Digital Politics is a column about the global intersection of technology and the world of politics.
Donald Trump picked a fight with social media giants. Its only the start of their problems.
On Friday, Twitter reignited its feud with the U.S. president, running a warning label on a tweet he wrote that the social company said was “glorifying violence.”
The move came a day after Trump issued an executive order targeted at social media companies (mostly Twitter, Facebook and Google) and how they police online speech. He warned them against editorializing, including fact-checking and posting warning labels on peoples online messages, or face legal challenges to how they operate.
Basically, Trump wants social media companies to be neutral players — allowing almost anyone to post what they like, when they like, how they like.
But this stance, one that will now be tested under U.S. law, runs directly opposite to what policymakers in Europe are now demanding from the same tech giants.
Brussels and European national capitals have responded to the barrage of hateful online messages, government-backed misinformation and extremist content with legislation that forces tech firms to make more, not fewer, editorial decisions about content posted on their global networks.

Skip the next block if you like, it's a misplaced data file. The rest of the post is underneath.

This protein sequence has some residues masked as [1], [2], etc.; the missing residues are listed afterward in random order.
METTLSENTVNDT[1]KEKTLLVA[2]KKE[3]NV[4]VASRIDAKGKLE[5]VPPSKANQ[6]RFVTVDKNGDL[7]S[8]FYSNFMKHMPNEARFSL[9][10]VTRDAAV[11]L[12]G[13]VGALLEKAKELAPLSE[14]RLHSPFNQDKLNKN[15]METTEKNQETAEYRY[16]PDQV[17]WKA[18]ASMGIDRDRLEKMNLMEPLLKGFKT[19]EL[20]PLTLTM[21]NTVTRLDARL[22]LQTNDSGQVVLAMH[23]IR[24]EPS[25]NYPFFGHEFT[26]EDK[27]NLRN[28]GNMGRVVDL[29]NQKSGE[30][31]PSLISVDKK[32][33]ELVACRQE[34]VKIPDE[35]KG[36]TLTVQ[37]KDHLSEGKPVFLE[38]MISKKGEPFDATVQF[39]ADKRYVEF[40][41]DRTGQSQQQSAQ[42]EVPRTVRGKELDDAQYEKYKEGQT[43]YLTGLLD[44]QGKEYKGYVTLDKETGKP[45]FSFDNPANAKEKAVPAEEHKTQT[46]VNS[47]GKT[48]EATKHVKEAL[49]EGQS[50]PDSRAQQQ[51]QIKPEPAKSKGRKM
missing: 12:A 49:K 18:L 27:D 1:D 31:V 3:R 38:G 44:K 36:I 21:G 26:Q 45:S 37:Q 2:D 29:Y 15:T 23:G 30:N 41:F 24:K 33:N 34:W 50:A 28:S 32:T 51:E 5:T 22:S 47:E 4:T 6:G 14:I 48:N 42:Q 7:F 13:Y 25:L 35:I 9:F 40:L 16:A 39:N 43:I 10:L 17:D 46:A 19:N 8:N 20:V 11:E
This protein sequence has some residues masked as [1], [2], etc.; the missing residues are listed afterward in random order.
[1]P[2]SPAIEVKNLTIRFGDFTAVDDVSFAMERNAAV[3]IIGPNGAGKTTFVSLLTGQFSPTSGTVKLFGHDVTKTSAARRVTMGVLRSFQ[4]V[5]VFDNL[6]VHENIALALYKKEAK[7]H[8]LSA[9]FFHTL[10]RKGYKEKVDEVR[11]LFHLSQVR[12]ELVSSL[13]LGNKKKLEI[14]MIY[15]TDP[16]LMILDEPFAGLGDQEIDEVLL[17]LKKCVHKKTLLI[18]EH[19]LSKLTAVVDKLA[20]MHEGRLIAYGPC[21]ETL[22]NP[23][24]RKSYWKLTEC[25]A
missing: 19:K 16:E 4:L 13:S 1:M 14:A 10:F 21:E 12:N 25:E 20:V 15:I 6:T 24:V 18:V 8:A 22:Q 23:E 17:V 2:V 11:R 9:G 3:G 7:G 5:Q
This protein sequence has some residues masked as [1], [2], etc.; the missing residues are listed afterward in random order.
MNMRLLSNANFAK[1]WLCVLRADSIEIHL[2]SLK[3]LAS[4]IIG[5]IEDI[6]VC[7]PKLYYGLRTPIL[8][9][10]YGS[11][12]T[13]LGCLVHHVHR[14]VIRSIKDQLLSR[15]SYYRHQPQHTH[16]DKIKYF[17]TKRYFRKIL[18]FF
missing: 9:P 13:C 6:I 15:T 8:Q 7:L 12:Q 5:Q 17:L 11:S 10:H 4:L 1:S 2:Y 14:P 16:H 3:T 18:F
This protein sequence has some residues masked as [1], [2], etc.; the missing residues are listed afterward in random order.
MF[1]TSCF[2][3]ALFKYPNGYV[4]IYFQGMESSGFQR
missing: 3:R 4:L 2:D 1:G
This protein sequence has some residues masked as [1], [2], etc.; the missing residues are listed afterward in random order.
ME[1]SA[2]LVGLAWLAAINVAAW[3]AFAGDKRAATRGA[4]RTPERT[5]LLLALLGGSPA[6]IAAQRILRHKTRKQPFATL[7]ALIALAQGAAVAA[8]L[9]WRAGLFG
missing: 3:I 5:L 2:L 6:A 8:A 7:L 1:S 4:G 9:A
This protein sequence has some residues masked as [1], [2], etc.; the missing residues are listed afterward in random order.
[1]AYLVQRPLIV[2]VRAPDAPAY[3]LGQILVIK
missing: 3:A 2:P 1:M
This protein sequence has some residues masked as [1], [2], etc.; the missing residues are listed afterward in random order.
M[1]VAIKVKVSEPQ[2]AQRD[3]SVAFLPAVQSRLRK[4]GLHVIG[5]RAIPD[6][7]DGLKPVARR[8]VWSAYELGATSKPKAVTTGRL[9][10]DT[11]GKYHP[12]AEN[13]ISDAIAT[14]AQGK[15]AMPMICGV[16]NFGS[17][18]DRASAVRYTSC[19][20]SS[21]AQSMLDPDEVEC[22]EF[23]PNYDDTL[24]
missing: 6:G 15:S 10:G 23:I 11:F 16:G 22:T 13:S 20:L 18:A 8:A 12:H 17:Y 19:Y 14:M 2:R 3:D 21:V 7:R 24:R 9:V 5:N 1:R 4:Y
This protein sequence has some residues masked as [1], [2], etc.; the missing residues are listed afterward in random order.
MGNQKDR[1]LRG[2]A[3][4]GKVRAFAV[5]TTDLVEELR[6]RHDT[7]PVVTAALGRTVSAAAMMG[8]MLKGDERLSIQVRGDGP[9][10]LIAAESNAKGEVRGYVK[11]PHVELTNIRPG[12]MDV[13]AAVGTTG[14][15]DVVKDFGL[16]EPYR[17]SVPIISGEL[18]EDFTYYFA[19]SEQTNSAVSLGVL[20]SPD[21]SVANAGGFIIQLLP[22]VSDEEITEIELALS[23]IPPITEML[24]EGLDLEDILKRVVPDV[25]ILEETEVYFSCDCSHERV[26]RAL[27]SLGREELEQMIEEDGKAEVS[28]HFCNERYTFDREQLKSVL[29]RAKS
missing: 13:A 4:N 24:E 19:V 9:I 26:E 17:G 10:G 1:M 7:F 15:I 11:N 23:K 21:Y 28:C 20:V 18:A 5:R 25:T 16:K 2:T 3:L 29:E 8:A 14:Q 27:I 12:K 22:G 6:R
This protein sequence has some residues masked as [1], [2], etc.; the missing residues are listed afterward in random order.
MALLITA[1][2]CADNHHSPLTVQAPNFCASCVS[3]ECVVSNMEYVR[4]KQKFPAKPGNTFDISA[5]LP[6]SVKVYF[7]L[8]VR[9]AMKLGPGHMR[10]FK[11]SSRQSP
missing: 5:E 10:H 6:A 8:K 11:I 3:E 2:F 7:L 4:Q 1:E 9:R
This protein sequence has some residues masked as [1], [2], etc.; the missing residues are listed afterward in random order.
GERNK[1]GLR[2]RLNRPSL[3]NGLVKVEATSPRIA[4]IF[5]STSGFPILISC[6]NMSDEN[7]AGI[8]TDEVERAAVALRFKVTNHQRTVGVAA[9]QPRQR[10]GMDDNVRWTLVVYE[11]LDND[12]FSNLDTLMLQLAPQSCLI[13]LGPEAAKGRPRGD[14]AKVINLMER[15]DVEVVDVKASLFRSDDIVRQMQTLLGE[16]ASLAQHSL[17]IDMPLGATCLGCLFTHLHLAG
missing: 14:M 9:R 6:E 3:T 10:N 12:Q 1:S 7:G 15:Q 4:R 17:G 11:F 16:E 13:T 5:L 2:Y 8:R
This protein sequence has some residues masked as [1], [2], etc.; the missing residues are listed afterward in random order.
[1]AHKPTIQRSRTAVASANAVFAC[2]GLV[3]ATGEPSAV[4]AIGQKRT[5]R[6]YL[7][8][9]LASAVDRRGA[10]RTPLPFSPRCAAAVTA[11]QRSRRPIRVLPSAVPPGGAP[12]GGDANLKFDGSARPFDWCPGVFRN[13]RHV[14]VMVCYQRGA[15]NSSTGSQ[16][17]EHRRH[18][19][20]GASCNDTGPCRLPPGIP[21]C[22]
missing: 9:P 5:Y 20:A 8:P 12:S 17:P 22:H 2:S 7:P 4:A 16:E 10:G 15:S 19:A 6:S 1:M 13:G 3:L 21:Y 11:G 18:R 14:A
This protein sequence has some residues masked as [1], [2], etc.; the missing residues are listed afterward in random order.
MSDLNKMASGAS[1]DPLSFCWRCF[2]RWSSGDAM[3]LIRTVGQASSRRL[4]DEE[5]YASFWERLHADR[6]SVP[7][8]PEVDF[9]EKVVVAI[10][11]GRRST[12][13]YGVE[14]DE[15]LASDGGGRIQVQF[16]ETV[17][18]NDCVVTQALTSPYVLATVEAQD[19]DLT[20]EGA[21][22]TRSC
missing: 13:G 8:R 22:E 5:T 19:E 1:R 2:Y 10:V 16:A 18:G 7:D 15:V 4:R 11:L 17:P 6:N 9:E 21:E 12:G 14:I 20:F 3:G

In this transatlantic standoff, social media companies are stuck between a rock and a hard place.
Either kowtow to Trumps demands (Twitter has doubled down on its approach, Facebook has called for calm) and anger the Europeans and others calling for greater content rules. Or placate Brussels and risk running afoul of the leader of the worlds last-standing superpower. In either case, they will be jeopardizing one of their largest commercial markets, one worth billions of dollars annually in online advertising.
This is not the first time that the U.S. and Europe have seen things differently on digital. From taxing the online world to policing antitrust complaints to deciding how privacy rules should work, Washington and Brussels are the odd couple of global politics: They share many of the same democratic beliefs, but when it comes to implementing them, they take very different paths.
This latest spat runs much deeper. It goes to basic principles of freedom of speech, the role of social media companies in democracies, and what limits these firms should place on public debate.
And in all three areas, the U.S. (under Trumps presidency) and Europe are more apart than ever.
That divide may fundamentally weaken the Wests ability to speak with one voice against authoritarian regimes like Russia and China. It may also lead to an increased splintering of the internet as people in the U.S. are served up a very different experiences to what their counterparts in Europe enjoy. At the very least, Facebook, Google and Twitter are left with the unenviable task of implementing vastly contradicting policies in their two largest markets.
For those on the right of U.S. politics, the battle comes down to freedom of speech and the perceived bias of how social media companies handle conservative-leaning posts (there is no scientific evidence for such a bias). For Trumps supporters — many of whom, ironically, have taken to social media to voice their complaints — these online platforms should steer clear of any form of content moderation in a (not legally accurate) belief that it infringes on their First Amendment rights.
That may change depending on who wins Novembers U.S. presidential election. But for now, Trump is pushing an aggressive line of no facRead More – Source